“It’s exciting to partner with you to explore one of the most baffling medical mysteries of the 21st century, chronic fatigue syndrome”


The team has grown…

The Stanford Chronic Infectious Illness Initiative led by Dr. Jose Montoya began in 2010. If they’ve been quiet lately, it’s not because they haven’t been busy. With a basketful of exciting projects, new staff members, a new advisory board and a growing biobank–not to mention Stanford’s hosting of the big IACFS/ME conference in March of next year–they’ve been busy.

“Our Initiative for infection-associated chronic illnesses is now focused on chronic fatigue syndrome”

For one thing it’s no longer the Chronic Infectious Illness Initiative; ‘chronic infectious illnesses’ have stepped down and ME/CFS is now front and center. It’s simply the Stanford Myalgic Encephalomyelitis/Chronic Fatigue Syndrome (ME/CFS) Initiative now.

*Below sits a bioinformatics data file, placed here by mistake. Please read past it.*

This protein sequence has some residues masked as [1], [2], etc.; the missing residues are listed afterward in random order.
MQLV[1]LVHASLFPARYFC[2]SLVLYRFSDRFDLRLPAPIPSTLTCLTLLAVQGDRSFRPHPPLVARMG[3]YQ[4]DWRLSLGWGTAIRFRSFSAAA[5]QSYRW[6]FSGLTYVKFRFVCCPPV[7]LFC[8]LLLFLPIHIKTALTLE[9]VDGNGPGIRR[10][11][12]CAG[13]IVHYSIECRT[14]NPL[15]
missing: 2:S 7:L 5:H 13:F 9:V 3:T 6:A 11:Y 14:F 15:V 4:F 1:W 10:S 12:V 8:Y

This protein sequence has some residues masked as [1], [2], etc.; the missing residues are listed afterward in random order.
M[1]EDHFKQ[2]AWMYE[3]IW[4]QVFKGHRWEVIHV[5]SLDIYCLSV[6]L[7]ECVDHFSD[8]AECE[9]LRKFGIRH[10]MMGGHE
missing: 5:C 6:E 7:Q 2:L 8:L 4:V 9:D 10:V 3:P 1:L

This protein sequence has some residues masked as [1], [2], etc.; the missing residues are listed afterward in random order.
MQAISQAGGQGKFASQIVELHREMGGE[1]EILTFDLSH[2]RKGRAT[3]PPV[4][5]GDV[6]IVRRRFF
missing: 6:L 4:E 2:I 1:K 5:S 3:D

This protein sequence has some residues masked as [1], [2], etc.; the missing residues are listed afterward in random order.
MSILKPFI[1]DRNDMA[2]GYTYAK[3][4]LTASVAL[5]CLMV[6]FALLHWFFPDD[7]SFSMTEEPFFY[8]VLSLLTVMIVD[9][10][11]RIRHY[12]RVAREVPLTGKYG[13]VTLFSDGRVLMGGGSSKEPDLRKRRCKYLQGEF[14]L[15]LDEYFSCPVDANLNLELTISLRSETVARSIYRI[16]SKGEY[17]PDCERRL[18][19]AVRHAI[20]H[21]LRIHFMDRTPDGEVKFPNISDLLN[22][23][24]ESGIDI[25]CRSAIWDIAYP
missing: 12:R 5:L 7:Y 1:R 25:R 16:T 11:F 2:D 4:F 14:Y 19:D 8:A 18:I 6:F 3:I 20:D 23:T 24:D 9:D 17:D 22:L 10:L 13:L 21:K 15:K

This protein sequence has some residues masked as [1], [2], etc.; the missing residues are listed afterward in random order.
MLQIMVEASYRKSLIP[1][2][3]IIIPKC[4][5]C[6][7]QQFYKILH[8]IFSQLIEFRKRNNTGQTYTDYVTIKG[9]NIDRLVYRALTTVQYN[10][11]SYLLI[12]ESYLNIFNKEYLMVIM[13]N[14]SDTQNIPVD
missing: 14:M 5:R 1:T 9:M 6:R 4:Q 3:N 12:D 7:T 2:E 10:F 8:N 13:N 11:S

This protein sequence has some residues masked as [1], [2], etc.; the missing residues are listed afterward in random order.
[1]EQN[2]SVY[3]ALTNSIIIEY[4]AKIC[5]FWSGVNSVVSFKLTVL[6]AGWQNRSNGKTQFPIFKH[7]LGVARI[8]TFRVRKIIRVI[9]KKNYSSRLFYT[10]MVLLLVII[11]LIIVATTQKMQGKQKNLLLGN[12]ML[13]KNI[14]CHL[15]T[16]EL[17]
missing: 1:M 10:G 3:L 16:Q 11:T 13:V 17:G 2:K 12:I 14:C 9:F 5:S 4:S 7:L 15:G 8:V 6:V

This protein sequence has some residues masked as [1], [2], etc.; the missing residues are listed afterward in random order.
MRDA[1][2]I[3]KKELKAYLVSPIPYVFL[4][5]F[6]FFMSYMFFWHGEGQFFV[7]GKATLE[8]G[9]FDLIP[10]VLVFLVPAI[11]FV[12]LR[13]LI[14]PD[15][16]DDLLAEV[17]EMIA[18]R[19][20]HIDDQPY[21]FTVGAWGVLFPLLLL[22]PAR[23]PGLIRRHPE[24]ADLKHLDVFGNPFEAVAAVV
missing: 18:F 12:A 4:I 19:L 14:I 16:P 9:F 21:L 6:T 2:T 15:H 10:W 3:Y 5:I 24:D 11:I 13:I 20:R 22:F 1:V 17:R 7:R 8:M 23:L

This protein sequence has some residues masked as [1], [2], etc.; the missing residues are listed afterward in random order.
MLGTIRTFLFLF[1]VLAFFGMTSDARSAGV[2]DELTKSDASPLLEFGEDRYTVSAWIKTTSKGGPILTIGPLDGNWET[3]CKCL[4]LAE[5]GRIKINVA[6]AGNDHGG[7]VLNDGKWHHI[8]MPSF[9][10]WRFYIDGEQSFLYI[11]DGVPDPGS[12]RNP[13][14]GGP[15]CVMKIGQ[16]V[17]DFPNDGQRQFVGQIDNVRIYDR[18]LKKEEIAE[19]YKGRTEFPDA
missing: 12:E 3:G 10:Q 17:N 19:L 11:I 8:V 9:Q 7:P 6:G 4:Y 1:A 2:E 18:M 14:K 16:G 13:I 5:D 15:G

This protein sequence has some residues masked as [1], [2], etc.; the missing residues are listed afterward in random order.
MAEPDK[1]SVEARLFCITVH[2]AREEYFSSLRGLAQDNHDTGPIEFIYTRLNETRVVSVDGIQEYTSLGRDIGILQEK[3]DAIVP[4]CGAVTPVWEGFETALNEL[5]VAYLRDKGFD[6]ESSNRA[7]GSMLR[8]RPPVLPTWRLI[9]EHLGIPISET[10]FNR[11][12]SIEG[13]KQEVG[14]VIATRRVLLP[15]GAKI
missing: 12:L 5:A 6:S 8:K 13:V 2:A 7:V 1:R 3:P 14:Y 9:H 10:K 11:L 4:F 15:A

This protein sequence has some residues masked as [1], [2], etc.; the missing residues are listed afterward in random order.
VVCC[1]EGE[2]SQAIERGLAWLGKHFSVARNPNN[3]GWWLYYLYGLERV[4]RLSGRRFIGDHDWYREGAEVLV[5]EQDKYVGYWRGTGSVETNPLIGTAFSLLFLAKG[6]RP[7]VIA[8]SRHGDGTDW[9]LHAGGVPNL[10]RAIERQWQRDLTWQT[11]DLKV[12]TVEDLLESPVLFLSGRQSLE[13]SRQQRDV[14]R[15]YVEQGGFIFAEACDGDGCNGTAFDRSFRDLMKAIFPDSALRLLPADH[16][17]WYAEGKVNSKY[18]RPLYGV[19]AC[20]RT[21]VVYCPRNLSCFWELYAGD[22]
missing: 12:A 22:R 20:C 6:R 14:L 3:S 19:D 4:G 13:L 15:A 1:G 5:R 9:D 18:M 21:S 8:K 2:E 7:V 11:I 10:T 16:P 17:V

They’ve Grown – They are substantially larger, and now list 21 people on their team including three research coordinators, three Clinical Care professionals, a neurophysiologist, a cardiologist, three immunologists, three radiologists, one research assistant, two undergrads, and two high school student volunteers.

arrow showing progress

Dr. Montoya is steadily gathering support for his ME/CFS initiative at Stanford.

They’ve Published—Three papers are out on antiviral treatment with one more being submitted for publication that looks at how men and women respond differently to antivirals.

They’ve Expanded Their Search—I don’t know about you, but hearing that a group is studying parasites (toxoplasma gondii), fungii (coccidoides immitis), and bacteria (borrelia burgdorfii) along with the usual suspects makes me feel kind of like we’re in the hands of some real experts. They didn’t mention that they’re also studying herpes simplex, a herpesvirus that’s not on any other group’s radar but which one ME/CFS theory paper suggested could be at the heart of ME/CFS.